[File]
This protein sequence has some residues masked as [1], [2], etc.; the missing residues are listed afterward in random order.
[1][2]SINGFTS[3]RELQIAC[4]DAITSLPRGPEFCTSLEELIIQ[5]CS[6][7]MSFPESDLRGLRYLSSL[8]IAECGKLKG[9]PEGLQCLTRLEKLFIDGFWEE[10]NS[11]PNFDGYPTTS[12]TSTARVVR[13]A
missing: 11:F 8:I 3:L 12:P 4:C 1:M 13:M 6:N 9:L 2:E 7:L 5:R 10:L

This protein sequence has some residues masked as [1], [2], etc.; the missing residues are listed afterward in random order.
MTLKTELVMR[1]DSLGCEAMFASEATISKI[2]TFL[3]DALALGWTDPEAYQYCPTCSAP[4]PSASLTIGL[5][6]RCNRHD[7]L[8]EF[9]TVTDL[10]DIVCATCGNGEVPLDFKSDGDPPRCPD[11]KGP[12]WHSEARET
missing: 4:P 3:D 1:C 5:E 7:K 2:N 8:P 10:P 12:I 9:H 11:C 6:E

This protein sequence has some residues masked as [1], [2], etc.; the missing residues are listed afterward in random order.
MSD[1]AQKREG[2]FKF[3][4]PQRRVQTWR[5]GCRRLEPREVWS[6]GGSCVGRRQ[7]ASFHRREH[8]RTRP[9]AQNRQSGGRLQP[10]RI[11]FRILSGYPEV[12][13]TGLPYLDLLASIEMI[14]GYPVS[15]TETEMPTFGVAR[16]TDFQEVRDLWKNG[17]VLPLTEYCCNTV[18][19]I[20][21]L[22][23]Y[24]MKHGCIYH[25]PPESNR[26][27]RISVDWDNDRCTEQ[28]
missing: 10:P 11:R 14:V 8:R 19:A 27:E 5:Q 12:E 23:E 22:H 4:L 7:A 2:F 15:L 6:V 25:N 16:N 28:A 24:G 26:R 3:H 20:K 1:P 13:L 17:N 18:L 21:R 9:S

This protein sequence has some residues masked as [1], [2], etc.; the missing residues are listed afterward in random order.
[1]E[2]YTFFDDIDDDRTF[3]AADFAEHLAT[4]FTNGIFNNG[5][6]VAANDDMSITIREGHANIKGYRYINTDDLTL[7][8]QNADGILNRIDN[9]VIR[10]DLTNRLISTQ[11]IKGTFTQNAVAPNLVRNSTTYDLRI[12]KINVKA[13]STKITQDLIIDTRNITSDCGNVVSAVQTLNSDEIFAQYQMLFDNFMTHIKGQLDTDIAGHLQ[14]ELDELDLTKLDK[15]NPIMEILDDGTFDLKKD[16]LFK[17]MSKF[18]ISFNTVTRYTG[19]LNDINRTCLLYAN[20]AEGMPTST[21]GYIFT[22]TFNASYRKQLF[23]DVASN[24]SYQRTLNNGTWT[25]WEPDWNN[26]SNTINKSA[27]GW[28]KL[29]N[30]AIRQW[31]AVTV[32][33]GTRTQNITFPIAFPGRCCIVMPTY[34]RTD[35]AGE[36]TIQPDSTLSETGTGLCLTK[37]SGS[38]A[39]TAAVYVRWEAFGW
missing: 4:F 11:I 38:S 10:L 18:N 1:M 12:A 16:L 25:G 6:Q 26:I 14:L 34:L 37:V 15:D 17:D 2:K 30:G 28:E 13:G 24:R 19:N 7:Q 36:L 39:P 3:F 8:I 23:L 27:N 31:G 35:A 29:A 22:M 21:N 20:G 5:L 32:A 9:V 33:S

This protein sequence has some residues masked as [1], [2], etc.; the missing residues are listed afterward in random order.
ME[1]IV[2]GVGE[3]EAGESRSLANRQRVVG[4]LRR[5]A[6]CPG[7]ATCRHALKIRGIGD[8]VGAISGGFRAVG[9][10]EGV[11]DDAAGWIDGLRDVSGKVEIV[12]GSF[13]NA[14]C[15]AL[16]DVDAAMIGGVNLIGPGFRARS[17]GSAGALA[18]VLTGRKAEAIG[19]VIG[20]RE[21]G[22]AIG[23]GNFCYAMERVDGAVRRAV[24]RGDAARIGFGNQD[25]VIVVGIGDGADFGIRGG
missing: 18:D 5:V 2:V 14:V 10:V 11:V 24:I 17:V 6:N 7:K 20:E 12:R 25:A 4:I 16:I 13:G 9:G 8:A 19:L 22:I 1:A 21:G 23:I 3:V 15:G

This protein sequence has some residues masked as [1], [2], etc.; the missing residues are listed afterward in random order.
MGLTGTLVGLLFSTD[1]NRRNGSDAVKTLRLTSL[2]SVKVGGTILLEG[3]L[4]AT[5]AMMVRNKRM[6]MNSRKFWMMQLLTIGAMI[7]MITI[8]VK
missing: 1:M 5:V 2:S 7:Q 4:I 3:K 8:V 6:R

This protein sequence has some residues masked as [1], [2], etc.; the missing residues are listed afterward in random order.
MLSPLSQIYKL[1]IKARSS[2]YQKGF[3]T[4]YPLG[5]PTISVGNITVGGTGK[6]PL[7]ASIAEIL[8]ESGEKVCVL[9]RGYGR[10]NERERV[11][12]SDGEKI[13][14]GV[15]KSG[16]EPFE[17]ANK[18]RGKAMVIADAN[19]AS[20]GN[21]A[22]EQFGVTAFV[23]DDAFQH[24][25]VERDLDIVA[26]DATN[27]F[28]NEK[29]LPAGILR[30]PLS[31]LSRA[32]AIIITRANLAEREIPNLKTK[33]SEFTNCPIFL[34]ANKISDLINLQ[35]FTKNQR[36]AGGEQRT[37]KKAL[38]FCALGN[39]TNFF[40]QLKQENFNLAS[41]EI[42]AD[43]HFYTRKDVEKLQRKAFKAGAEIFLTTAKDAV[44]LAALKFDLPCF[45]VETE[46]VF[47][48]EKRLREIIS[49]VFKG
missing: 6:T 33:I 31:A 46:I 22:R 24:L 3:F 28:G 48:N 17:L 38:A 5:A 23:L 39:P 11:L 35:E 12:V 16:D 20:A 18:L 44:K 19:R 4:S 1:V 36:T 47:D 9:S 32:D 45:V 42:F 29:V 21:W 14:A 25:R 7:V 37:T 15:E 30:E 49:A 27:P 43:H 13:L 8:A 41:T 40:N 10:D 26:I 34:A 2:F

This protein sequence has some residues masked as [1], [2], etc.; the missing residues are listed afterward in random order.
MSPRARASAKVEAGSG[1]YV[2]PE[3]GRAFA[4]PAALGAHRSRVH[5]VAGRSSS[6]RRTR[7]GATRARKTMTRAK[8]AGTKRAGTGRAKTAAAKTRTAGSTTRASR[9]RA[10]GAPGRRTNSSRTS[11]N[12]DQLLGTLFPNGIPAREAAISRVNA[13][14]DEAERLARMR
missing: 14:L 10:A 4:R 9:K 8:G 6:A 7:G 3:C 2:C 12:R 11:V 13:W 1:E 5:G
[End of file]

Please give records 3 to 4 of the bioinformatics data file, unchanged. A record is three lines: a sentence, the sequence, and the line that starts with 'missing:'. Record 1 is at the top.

This protein sequence has some residues masked as [1], [2], etc.; the missing residues are listed afterward in random order.
MSD[1]AQKREG[2]FKF[3][4]PQRRVQTWR[5]GCRRLEPREVWS[6]GGSCVGRRQ[7]ASFHRREH[8]RTRP[9]AQNRQSGGRLQP[10]RI[11]FRILSGYPEV[12][13]TGLPYLDLLASIEMI[14]GYPVS[15]TETEMPTFGVAR[16]TDFQEVRDLWKNG[17]VLPLTEYCCNTV[18][19]I[20][21]L[22][23]Y[24]MKHGCIYH[25]PPESNR[26][27]RISVDWDNDRCTEQ[28]
missing: 10:P 11:R 14:V 8:R 19:A 27:E 5:Q 12:E 23:E 22:H 4:L 7:A 2:F 15:L 6:V 25:N 16:N 28:A 24:G 26:R 3:H 20:K 1:P 13:L 17:N 18:L 21:R 9:S

This protein sequence has some residues masked as [1], [2], etc.; the missing residues are listed afterward in random order.
[1]E[2]YTFFDDIDDDRTF[3]AADFAEHLAT[4]FTNGIFNNG[5][6]VAANDDMSITIREGHANIKGYRYINTDDLTL[7][8]QNADGILNRIDN[9]VIR[10]DLTNRLISTQ[11]IKGTFTQNAVAPNLVRNSTTYDLRI[12]KINVKA[13]STKITQDLIIDTRNITSDCGNVVSAVQTLNSDEIFAQYQMLFDNFMTHIKGQLDTDIAGHLQ[14]ELDELDLTKLDK[15]NPIMEILDDGTFDLKKD[16]LFK[17]MSKF[18]ISFNTVTRYTG[19]LNDINRTCLLYAN[20]AEGMPTST[21]GYIFT[22]TFNASYRKQLF[23]DVASN[24]SYQRTLNNGTWT[25]WEPDWNN[26]SNTINKSA[27]GW[28]KL[29]N[30]AIRQW[31]AVTV[32][33]GTRTQNITFPIAFPGRCCIVMPTY[34]RTD[35]AGE[36]TIQPDSTLSETGTGLCLTK[37]SGS[38]A[39]TAAVYVRWEAFGW
missing: 4:F 11:I 38:S 10:L 18:N 1:M 12:A 16:L 25:G 6:Q 26:I 14:L 34:L 37:V 15:D 17:D 2:K 30:G 28:E 13:G 24:R 19:N 7:Q 36:L 39:P 3:F 8:I 23:L 27:N 31:G 35:A 29:A 22:M 21:N 20:G 5:L 32:A 9:V 33:S